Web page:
“Galileo was the first to report lunar mountains and craters, whose existence he deduced from the patterns of light and shadow on the Moon's surface. He even estimated the mountains' heights from these observations. This led him to the conclusion that the Moon was ‘rough and uneven, and just like the surface of the Earth itself,’ rather than a perfect sphere as Aristotle had claimed.” ("Galileo Galilei: Planets." Lycos). He also observed the sun and discovered that it had dark spots. (It has been said that this was the main cause of his blindness.) Continuing with his observations, he discovered that the sun rotated on an axis. The most important discovery though, would have to be that Venus went through a complete set of phases, just like the Moon. “This observation was among the most important in human history, for it provided the first conclusive observational proof that was consistent with the Copernican system but not the Ptolemaic system.” ("Galileo’s Observations and Inventions." 2020 Site)

“Galileo's belief in the Copernican System eventually got him into trouble with the Catholic Church. The Inquisition was a permanent institution in the Catholic Church charged with the eradication of heresies. A committee of consultants declared to the Inquisition that the Copernican proposition that the Sun is the center of the universe was a heresy. Because Galileo supported the Copernican system, he was warned by Cardinal Bellarmine, under order of Pope Paul V, that he should not discuss or defend Copernican theories. In 1624, Galileo was assured by Pope Urban VIII that he could write about Copernican theory as long as he treated it as a mathematical proposition. However, with the printing of Galileo's book, Dialogue Concerning the Two Chief World Systems, Galileo was called to Rome in 1633 to face the Inquisition again.” (The Galileo Project.)

The Copernican system is Copernicus' astronomical model in which the Earth rotates around the sun whereas the Ptolemaic system is known as the ancient geocentric cosmic schema, based in the belief that the planets, Sun, Moon and stars revolved around the earth). By discovering these amazing additions to the world of astronomy, Galileo has still proven himself to be a genius and an amazing historical figure in the eyes of many.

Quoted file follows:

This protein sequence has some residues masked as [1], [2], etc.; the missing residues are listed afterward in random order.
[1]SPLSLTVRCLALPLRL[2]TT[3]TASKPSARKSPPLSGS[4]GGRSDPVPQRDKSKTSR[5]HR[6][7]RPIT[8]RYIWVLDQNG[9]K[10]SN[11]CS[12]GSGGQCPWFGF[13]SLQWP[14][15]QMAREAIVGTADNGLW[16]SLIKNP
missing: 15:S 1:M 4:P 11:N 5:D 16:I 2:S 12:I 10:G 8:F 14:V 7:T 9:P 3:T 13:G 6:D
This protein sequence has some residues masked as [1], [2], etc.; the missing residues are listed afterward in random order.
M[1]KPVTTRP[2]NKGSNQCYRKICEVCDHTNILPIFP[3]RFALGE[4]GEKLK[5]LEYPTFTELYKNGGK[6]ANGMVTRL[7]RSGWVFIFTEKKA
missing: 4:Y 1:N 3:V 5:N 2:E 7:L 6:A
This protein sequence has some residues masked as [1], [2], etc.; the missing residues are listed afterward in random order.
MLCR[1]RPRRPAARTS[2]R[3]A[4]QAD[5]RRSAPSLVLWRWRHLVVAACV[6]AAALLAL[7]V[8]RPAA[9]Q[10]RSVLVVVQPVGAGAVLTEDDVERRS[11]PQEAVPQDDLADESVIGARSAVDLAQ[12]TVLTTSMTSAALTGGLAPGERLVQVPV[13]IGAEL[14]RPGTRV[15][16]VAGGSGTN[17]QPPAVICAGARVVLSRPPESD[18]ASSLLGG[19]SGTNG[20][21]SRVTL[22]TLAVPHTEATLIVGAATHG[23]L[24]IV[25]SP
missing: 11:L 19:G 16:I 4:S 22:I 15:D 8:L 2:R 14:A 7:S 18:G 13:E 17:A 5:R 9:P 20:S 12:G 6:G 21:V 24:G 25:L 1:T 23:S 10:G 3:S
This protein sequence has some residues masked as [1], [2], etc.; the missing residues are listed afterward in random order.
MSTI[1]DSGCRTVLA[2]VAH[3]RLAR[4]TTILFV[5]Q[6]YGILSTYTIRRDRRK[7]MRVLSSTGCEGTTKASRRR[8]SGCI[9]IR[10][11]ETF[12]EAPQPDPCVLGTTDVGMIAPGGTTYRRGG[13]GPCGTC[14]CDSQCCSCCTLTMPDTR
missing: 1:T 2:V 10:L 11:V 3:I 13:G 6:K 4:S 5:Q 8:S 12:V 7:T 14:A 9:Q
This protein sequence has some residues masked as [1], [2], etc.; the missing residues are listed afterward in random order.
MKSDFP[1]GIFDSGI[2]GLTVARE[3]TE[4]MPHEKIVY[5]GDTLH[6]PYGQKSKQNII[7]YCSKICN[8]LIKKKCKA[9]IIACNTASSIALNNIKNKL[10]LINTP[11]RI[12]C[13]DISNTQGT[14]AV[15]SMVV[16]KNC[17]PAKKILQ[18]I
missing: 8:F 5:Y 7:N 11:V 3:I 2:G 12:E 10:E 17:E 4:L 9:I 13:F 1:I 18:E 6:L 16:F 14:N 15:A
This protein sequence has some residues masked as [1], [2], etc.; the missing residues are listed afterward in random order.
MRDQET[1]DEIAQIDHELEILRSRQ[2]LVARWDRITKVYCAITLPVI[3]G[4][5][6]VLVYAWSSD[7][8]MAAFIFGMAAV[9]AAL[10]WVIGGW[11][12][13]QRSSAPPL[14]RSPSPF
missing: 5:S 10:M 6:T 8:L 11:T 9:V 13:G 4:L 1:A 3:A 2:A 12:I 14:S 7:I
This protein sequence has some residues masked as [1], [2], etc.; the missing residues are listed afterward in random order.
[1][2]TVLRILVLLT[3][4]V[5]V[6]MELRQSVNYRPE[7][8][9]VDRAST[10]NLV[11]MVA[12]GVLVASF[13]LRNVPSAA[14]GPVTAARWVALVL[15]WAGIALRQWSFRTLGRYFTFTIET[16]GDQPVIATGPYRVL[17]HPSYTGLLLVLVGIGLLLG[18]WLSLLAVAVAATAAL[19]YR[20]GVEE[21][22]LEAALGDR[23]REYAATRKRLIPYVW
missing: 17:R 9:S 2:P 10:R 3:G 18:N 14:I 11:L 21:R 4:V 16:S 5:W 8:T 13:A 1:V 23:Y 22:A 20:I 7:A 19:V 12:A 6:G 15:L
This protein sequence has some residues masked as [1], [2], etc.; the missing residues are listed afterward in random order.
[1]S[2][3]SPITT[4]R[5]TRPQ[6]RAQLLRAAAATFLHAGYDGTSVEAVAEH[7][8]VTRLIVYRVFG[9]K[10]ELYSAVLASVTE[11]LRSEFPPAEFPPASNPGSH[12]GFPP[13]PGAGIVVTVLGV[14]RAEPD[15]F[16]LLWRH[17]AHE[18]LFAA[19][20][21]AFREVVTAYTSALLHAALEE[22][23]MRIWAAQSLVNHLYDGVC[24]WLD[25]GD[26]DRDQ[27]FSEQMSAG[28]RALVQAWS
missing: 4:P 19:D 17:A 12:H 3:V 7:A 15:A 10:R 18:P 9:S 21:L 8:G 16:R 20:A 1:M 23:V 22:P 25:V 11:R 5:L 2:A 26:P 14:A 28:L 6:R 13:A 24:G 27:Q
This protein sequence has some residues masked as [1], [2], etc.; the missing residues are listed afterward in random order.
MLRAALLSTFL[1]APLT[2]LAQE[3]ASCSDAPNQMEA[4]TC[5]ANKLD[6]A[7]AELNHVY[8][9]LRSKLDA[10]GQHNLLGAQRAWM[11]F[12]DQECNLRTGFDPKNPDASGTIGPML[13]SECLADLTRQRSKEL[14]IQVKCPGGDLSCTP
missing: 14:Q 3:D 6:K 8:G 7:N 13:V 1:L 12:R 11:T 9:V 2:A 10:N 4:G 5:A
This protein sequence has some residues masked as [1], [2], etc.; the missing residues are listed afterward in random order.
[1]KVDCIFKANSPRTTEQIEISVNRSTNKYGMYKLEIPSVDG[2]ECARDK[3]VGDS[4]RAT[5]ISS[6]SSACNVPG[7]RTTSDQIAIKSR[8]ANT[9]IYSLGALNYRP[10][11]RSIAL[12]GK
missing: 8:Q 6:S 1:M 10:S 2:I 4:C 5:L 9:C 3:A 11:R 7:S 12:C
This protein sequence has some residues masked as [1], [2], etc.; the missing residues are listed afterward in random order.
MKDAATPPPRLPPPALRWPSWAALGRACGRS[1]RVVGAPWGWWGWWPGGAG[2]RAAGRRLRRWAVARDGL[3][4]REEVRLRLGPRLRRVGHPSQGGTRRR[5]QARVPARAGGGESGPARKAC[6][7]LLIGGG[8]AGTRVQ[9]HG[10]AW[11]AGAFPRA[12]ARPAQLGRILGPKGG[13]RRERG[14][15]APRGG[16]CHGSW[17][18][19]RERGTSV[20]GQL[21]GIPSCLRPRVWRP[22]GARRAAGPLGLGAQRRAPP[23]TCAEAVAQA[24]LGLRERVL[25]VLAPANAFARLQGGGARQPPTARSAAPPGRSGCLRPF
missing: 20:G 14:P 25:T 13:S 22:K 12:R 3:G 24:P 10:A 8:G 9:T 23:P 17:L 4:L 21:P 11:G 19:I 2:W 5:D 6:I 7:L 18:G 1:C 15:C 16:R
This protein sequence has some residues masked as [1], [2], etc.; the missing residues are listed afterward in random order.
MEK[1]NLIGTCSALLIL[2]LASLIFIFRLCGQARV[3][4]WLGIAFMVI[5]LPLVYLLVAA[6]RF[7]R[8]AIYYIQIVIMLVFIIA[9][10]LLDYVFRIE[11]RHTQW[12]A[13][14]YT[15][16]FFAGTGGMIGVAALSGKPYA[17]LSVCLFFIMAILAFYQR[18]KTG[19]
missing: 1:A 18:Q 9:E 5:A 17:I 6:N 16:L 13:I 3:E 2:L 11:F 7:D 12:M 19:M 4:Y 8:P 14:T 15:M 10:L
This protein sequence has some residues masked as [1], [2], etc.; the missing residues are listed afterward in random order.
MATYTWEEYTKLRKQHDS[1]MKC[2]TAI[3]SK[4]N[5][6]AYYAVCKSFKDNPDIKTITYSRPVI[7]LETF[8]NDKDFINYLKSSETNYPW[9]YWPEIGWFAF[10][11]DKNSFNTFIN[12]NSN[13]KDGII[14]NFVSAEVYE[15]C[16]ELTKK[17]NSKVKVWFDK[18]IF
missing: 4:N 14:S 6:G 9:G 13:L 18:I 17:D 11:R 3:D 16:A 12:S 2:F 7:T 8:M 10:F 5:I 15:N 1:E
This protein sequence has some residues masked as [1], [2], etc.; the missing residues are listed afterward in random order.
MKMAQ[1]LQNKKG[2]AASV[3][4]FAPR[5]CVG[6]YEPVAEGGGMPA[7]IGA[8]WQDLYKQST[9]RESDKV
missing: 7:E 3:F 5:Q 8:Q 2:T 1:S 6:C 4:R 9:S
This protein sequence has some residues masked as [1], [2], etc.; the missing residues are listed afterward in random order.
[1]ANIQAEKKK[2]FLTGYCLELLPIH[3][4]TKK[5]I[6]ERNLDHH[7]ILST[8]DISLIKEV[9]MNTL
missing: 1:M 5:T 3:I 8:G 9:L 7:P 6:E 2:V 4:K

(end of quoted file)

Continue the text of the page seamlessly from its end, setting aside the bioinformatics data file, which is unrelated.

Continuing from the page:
Later life

Galileo wrote a short book called “Starry Messenger,” which was published in 1610. In it, he described mountains on the moon. After that he became Chief Mathematician at The University of Pisa and Mathematician and Philosopher to the Grand Duke of Tuscany. In 1611, he was made a member of the Academia dei Lincei (History. mcs. st-andrews. ac. uk, 2009). He became so popular in his lectures at the university, that he eventually had to step down from lecturing to enable him to work on his studies and his writings (Brewster, Chapter 2).

Using his telescope in 1610, he discovered that Venus showed phases the same way that the moon does. He saw this as evidence that Venus orbited the sun and not earth, which was evidence of a Copernican system.

In 1614, his two daughters entered a convent outside of Florence. They were both born out of wedlock, so Galileo thought they should never marry (History. mcs. st-andrews. ac. uk, 2009). In 1616, Galileo wrote the “Letter to the Grand Duchess,” which he explained his belief in the ideas of Copernicus, that the planets, including earth, revolved around the sun. The Catholic Church, under Pope Paul V, declared that the views of Copernicus were incorrect and forbade anyone, including Galileo, from having those views (About. com, 2009). In 1623, Maffeo Barberini was elected Pope Urban VIII. He was an admirer of Galileo and was more forgiving of Galileo’s views. This was also the year that Galileo wrote “Il saggiatore” (“The Assayer”), in which Galileo described his scientific method. (History. mcs. st-andrews. ac. uk, 2009).

In 1624, he published his famous work “Dialogue Concerning the Two Chief Systems of the World – Ptolemaic and Copernican.” The Inquisition banned the sale of the book and ordered Galileo to appear before them in Rome, which he did in 1633. He was found guilty and sentenced to house arrest. He had to be observed by officers of the Inquisition for the rest of his life (History. mcs. st-andrews. ac. uk, 2009). The officials of the Inquisition claimed that Galileo had been, in 1616, ordered to not discuss Copernicanism (About. com, 2009).

Around this time, Galileo had been experiencing health problems. Sadly, his daughter Virginia died in 1634. Soon after, he wrote “Discourses and Mathematical Demonstrations Concerning the Two New Sciences,” which was an extremely focused mathematical piece. In it, he described his now famous findings of inclined planes and bodies in free fall. He also discovered the science of the pendulum and designed the first pendulum clock (History. mcs. st-andrews. ac. uk, 2009). It is thought that Galileo’s studies on motion led Isaac Newton to develop his law of universal gravitation (About. com, 2009).

Galileo died in 1642 after losing his eyesight. It wasn’t until 1992, that the Catholic Church formally admitted that their conviction of Galileo for his belief that the earth revolved around the sun was wrong (History. mcs. st-andrews. ac. uk, 2009).